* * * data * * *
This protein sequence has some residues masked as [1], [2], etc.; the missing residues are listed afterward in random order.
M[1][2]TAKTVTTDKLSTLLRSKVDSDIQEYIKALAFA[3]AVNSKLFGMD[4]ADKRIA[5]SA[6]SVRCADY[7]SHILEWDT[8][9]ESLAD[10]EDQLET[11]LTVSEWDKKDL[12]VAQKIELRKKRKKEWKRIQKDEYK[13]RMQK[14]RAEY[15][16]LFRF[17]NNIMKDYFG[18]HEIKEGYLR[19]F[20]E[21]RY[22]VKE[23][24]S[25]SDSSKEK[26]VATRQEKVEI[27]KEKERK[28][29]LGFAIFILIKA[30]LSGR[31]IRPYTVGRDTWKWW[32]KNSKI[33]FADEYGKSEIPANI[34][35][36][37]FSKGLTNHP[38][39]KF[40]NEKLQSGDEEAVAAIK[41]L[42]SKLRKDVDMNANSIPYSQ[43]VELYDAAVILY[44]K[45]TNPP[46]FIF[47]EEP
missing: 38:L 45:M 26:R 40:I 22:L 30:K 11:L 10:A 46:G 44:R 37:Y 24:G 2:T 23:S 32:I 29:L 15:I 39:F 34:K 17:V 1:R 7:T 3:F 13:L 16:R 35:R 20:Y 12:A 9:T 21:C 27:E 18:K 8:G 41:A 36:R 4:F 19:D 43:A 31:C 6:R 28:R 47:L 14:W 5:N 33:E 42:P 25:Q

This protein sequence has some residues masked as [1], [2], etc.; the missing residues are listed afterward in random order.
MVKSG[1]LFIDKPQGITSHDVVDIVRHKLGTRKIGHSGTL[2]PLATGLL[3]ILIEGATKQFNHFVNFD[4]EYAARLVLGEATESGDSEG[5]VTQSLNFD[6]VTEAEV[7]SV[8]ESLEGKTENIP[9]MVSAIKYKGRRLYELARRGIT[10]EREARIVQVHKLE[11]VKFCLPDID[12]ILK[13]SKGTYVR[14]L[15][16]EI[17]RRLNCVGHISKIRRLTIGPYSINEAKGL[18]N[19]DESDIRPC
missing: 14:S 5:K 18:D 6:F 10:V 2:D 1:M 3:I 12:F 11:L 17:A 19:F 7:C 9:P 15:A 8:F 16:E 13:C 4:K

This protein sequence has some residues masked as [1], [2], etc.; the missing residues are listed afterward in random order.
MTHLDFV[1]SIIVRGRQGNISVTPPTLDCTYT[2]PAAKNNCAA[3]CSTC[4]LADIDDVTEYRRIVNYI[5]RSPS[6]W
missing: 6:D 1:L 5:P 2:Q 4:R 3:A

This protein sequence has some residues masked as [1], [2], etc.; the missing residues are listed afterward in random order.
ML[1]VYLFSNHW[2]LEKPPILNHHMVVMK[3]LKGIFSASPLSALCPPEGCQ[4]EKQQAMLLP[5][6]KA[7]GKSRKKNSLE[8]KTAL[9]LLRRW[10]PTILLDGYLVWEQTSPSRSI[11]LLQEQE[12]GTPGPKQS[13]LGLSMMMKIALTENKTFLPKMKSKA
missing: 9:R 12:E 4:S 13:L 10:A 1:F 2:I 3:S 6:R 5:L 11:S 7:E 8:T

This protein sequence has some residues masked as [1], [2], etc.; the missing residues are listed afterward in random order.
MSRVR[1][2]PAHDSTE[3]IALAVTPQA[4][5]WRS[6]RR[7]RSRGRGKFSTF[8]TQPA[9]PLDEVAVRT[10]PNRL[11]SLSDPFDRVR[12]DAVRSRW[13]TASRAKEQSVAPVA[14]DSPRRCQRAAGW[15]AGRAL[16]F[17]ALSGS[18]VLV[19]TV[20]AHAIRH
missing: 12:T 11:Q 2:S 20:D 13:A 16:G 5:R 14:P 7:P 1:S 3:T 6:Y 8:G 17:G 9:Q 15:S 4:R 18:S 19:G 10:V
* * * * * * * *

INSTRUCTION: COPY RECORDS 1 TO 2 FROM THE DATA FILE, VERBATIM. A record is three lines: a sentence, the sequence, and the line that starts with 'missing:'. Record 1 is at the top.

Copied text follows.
This protein sequence has some residues masked as [1], [2], etc.; the missing residues are listed afterward in random order.
M[1][2]TAKTVTTDKLSTLLRSKVDSDIQEYIKALAFA[3]AVNSKLFGMD[4]ADKRIA[5]SA[6]SVRCADY[7]SHILEWDT[8][9]ESLAD[10]EDQLET[11]LTVSEWDKKDL[12]VAQKIELRKKRKKEWKRIQKDEYK[13]RMQK[14]RAEY[15][16]LFRF[17]NNIMKDYFG[18]HEIKEGYLR[19]F[20]E[21]RY[22]VKE[23][24]S[25]SDSSKEK[26]VATRQEKVEI[27]KEKERK[28][29]LGFAIFILIKA[30]LSGR[31]IRPYTVGRDTWKWW[32]KNSKI[33]FADEYGKSEIPANI[34][35][36][37]FSKGLTNHP[38][39]KF[40]NEKLQSGDEEAVAAIK[41]L[42]SKLRKDVDMNANSIPYSQ[43]VELYDAAVILY[44]K[45]TNPP[46]FIF[47]EEP
missing: 38:L 45:M 26:R 40:I 22:L 30:K 11:L 10:A 46:G 44:R 37:Y 24:G 2:T 23:S 32:I 29:L 15:I 39:F 34:K 17:V 1:R 7:T 3:F 13:L 16:R 35:R 20:Y 12:A 9:T 21:C 27:E 18:K 8:G 41:A 36:R 4:F 19:D 43:A 31:C 6:R 28:R 47:L 14:W 5:N 33:E 42:P 25:Q

This protein sequence has some residues masked as [1], [2], etc.; the missing residues are listed afterward in random order.
MVKSG[1]LFIDKPQGITSHDVVDIVRHKLGTRKIGHSGTL[2]PLATGLL[3]ILIEGATKQFNHFVNFD[4]EYAARLVLGEATESGDSEG[5]VTQSLNFD[6]VTEAEV[7]SV[8]ESLEGKTENIP[9]MVSAIKYKGRRLYELARRGIT[10]EREARIVQVHKLE[11]VKFCLPDID[12]ILK[13]SKGTYVR[14]L[15][16]EI[17]RRLNCVGHISKIRRLTIGPYSINEAKGL[18]N[19]DESDIRPC
missing: 14:S 5:K 18:D 6:F 10:V 2:D 1:M 3:I 12:F 11:L 17:A 19:F 7:C 9:P 15:A 8:F 16:E 13:C 4:K